- Apprentice Lawyer
While expunging adverse remarks passed by a trial court against a Senior advocate, the Karnataka High Court recently opined that Judges should not be overly sensitive in the conduct of court proceedings or to the comments of the onlookers.
"Suffice it to say that judges should not be too sensitive in the conduct of court proceedings or to the comments of the onlookers; in any circumstance, they are not expected to ink their orders with a pen dipped in acid either; cause of judicial process is served more by restraint of unpleasant expressions than otherwise; if the court orders are constructed with avoidably pungent words, the stream of justice runs the risk of being tainted as ‘impure’."
The petitioners before the High Court submitted that an Additional City Civil and Session Judge, Bengaluru has employed arguably "intemperate language" in three of his orders passed last September, while reflecting on the professional conduct of a senior counsel.
The counsel for the petitioners submitted that while undesirable and unpleasant comments have been made at times within the Bar, owing to a host of factors, judges have always stood tall, consistent with the judicial traditions. As such, it was submitted that the intemperate language employed by the trial judge in his orders could have been avoided.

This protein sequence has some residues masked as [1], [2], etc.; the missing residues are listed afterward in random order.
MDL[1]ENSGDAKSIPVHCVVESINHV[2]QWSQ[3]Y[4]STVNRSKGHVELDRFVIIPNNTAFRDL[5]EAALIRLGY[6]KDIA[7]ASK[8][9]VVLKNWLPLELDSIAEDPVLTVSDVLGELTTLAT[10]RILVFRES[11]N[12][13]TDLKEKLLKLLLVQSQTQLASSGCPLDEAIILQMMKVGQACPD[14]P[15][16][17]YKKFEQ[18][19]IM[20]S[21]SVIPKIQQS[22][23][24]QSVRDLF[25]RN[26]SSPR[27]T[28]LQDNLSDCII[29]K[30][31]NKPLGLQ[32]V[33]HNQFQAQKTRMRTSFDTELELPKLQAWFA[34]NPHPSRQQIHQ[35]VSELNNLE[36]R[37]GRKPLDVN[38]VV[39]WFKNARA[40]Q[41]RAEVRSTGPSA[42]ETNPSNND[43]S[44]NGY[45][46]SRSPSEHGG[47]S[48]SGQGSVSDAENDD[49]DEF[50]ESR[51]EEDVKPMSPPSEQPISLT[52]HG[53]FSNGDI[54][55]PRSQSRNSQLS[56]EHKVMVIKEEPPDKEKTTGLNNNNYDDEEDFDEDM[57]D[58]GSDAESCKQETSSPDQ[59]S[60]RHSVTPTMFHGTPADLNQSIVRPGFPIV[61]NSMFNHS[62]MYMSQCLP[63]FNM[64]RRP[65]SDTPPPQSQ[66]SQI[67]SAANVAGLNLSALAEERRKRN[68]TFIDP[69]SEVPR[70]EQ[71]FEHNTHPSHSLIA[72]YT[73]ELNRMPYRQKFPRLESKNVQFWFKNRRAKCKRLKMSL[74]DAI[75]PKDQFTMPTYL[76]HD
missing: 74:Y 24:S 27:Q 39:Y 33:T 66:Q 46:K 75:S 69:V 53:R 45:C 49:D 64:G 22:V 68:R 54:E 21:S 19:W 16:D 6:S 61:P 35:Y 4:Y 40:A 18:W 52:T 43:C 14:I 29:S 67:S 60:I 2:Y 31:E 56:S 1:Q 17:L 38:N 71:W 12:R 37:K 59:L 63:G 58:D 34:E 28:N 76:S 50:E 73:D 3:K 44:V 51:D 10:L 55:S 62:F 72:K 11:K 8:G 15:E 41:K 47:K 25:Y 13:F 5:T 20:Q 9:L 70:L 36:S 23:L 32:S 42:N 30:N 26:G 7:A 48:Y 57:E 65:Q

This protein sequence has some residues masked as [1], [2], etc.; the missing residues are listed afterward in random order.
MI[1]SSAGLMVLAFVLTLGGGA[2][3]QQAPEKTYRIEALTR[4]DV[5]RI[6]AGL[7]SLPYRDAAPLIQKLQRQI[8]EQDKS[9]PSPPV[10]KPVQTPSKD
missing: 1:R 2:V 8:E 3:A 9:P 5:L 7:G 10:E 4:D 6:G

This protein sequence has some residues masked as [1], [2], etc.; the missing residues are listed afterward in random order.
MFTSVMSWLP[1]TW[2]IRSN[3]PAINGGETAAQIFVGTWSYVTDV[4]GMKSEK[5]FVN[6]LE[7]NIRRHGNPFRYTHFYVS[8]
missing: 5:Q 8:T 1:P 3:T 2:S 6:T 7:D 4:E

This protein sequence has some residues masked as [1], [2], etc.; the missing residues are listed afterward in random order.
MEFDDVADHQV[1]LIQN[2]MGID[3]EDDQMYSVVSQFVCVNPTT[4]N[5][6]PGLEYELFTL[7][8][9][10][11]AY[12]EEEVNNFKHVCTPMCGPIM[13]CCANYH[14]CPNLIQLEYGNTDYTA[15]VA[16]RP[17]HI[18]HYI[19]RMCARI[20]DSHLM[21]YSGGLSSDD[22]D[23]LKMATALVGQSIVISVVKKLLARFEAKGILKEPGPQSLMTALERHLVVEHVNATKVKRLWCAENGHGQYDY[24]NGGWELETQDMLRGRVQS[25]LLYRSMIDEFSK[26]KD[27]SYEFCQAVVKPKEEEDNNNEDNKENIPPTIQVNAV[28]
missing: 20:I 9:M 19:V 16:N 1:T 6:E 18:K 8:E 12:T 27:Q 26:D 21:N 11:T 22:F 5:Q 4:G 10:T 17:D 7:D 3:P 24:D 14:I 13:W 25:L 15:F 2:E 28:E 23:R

The petitioner-advocate added that he had nothing personal against the trial court Judge, while urging that the adverse observations be expunged from the record.
The High Court, in turn, found that the trial court's adverse observations fell short of the high standards fixed by judicial traditions. These comments had to be toned down, Justice Dixit opined.
"The language used in the subject orders though accords with the common usage, falls a little short of the high standards fixed by the judicial traditions; the tenor of the said orders appears to cast aspersion on the professional conduct of the counsel and therefore needs to be toned down, consistent with the majesty of the Institution of Judiciary", reads the order.
Therefore, the Bench expunged the adverse remarks from the orders in question. Justice Dixit clarified that nothing in his judgment should be construed as anything adverse against the trial court judge or the petitioners.
Before parting with the matter, the Bench also found it pertinent to add that the Bar and the Bench are like two wheels of a chariot, complementing and supporting each other at all times.
"It hardly needs to be reiterated that the Bar and the Bench being two inseparable wheels of the same chariot, have to move shoulder by shoulder, each being complementary and supportive to the other, the ‘bar’ in between, notwithstanding; even if the submissions of the counsel are, at times, not couched in a pleasant language, a judge is expected not to loose his cool in his expression, be it oral or in writing; efficacy of the orders can be maintained sans acidity in the language employed", states the order.
[Read order here]